When adding new features to your product, customer research lets you reassess your market positioning and current assumptions about what your product offers. Meanwhile, competitor analysis lets you see how developing new features and integrations can add value and make your product unique amongst rivals.
2. Define your product
You’ve identified the problem. Now, you need a solution. A real, precise, exact roadmap for solving the problem is required, detailing what features you’re going to include and how you’re going to achieve that.
You should address:
- Functionality – your solution should do what it sets out to do, and genuinely solve the problem. Imagine if Facebook didn’t let you connect with friends, or Google scuppered its own search engine.
- Usability – your product should be intuitive and easy to use. That’s what made both of the above companies so successful. Even if these sites aren’t your direct competitors, they’ve set user expectations on function and navigation.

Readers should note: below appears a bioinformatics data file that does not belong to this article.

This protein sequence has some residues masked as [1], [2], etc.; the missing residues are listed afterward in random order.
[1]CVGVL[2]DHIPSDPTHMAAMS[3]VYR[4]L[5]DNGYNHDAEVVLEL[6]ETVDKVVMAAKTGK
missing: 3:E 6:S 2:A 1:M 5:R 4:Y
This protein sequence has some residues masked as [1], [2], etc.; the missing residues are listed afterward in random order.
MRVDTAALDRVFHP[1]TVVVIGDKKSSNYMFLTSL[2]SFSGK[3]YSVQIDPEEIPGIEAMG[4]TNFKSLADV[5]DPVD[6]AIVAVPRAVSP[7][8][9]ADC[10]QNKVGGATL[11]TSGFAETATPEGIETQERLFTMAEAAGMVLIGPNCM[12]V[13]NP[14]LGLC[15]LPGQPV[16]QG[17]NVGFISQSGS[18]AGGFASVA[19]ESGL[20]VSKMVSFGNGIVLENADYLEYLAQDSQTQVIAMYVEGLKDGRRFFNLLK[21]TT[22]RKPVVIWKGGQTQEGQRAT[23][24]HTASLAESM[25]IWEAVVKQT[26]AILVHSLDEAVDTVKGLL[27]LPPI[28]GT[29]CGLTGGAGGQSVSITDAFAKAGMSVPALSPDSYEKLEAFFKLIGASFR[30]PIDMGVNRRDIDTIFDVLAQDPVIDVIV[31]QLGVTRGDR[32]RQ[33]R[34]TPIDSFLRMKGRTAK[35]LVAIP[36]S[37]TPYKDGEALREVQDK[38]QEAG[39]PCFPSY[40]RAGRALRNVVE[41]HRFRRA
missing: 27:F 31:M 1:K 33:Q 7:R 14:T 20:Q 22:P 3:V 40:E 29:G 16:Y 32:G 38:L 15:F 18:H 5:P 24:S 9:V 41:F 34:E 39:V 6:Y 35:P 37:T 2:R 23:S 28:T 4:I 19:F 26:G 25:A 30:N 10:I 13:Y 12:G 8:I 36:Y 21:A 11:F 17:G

- Desirability – your idea should appeal to users, but it should also be desirable from a business standpoint. Consider performance, UI, costs, and resources.
If you’re modifying an existing product, look at each of these areas to discover which ones are under-performing.
It’s not easy to get your product right the first time. For this reason, it’s worth investing time in minimum viable product (MVP) research. You will be able to see how your target audience responds to new ideas and modify them based on their feedback.
3. Visualize the product
This is where the fun begins. You and your team should now have a pretty good idea of what to create, so you can start the design process. There are four stages:
During ideation, your team will be running on concept drawings, prototypes, and concept revisions to test a product’s strengths and weaknesses. This stage is defined by innovation and creation. Encourage a stream of ideas (there are no bad ones, remember) and nurture the best, i.e., the ones that fulfill a need.
Show there’s a business case for your solution. Gather user feedback across all channels and mediums – from surveys and social media conversations to face-to-face interviews and your own experience and observations. The trick is to find the right audience. Especially, if you’re modifying a product and have built up a user-base that may not be the target for any new features. Look to any past feedback for any valuable insights or recurring issues you may have already collected.